A Recruiter Dropped Me In It

I resigned last week1, and my manager said he wasn’t surprised. A recruiter rang him a few weeks ago and announced “I have the perfect candidate for you! ... oh wait, she already works for you … sorry …”

Can you spot the one word that identifies which member of the team is leaving?

SHE. The ratio of women in IT is small to vanishing so it wasn’t hard for my boss to guess which of the two (two women on a twelve person team is a very positive statistic) women in his team might be looking for another option.

So it was that when I resigned1, he wasn’t surprised and told me the recruiter story. I know I am not alone in having a recruiter story to tell – please add yours in the comments or better still blog it and drop us a link!

1 I’ve resigned! I’m moving on and start my new job on March 5th.

Office Dress: Bags

In the final in this mini series of office dress, I’ve covered suits, shoes, and now its the turn of bags.

I am a hoarder of all things, not least of handbags. I’m forever buying beautful bags and then finding that actually the one I was already using is more useful/comfortable/practical. The best solution would clearly be to use my pink Berghaus rucksack for work just I like I do in “real life”, but it doesn’t really fit in that well with my office image :)

For work I think there are some basic requirements which a bag needs. One is to be pretty spacious as I need my umbrella, wallet/phone/keys combo plus a cardigan or scarf, hairbrush, tissues, gum, lip balm and painkillers. In addition I often pack my mini flask of coffee, maybe a snack or even some lunch, maybe to drop off at the postbox, a music player, and who knows what else (knitting, notebooks, maps, assorted gadgets, penknife, kitchen sink, you get the picture). It must fit onto a shoulder or shoulders, I used to be fine with bags to hold in my hand but since having some RSI problems it isn’t comfortable. Oh and they need to shut at the top to keep the rain out!

Pretty bags are a complete non-starter, they quickly get dirty and often are designed for looks rather than strength. I’m not geeky enough for a briefcase and anyway since I don’t carry papers its completely the wrong shape. I have one I use for intervews and rectangular just isn’t useful! On dry days I have a largish turquoise coloured bag with two sections and handles long enough to put them on my shoulder and tuck the bag under my arm (just). My other favourite is a black leather (actually plastic) record bag which at least keeps most of the water out and looks good with my suit.

I am constantly changing between handbags though, and leaving things behind in the old one! It doesn’t help that I don’t dress remotely smart at weekends and there’s also a weekly office dress-down day to complicate the issue. Maybe I will just give up and go back to the rucksack – it worked when I was a student – what do you think?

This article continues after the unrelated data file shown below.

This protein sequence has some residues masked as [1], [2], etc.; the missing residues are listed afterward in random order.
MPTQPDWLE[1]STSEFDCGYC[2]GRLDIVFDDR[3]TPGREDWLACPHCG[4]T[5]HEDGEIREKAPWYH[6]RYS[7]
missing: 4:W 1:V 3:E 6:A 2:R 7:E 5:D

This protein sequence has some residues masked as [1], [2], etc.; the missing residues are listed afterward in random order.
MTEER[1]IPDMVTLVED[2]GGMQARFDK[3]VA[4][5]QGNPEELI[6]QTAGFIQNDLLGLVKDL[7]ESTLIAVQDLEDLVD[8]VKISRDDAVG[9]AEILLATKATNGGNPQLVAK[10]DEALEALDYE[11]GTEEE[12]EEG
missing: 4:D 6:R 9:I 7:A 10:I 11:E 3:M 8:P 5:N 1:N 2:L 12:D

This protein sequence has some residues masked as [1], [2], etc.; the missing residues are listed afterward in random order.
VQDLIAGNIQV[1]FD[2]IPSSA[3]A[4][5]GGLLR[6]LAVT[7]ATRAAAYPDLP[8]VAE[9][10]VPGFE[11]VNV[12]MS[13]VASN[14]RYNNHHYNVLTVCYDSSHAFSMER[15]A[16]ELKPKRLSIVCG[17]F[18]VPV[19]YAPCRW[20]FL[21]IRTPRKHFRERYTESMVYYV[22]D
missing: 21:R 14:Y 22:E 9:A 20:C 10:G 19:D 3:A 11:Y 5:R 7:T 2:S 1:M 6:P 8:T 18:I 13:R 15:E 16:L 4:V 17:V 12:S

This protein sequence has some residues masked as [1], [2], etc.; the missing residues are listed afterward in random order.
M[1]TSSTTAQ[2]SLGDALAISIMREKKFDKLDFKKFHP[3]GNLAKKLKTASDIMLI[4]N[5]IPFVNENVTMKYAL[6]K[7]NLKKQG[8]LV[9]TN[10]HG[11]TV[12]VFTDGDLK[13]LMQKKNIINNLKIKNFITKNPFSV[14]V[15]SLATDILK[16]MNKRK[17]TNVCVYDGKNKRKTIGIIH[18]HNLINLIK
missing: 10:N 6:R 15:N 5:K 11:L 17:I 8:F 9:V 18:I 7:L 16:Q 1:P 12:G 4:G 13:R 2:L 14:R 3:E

Office Dress: Suits

Suits are the friend of the office-dress-rule-constrained person. At a few places I’ve worked, its been shirt, trousers and shoes for guys, and “appropriate dress” for girls. That’s no help to anyone, its such a vague description. I want a uniform that comes in multipacks of similar pastel shades with no thought required as well!

For some reason I am significantly colder-blooded than most of my (male) colleagues. They seem to sit about in the office in shirts all year round, but after about October, I’m freezing! I’m not a big fan of knitwear as office wear – not in general, but for me personally. The soft, stretchy clothing bundles up around me and turns my curves (which never look great sitting down) into worse rolls than I really have! Jumpers and cardigans are never long enough either and they just stop at a really bad point, making me look heavier than I am.

The solution is simple: trouser suits1 are the way forward. They’re warm, comfortable, and are like wearing trousers and a coat to the office except they match. Its acceptable to wear normal t-shirts underneath a jacket. They don’t look bad with flat shoes. Actually the only downside that I can think of is that they reek slightly of power-dressing. I’m blessed with the ability to look untidy and uncoordinated in every possible situation though, so I doubt I look overdressed!

I have a series of similar black, mostly pinstriped, suits. Dorothy Perkins do a longer leg length in trousers which fits me fine. They are all machine washable and disintegrate after about two years of wearing one or two times per week each. I finally found my uniform and I’m happy … although I’m sure I would produce much better code in jeans, slippers and a pony tail :)

Does anyone else have any tips to share?

Edit: You can also read my thoughts on shoes and bags

1 Machine-washable trouser suits, to be specific.

Office Dress: Shoes

This is the first entry in a planned mini-series on the issues relating to looking presentable at work when you have to walk there. The article mostly relates to women, since I am one. When I last moved jobs I went from stepping out of my house into my car and out again in the company car park, to a half-mile walk across an exposed section of park, so I’ve had to adapt quickly.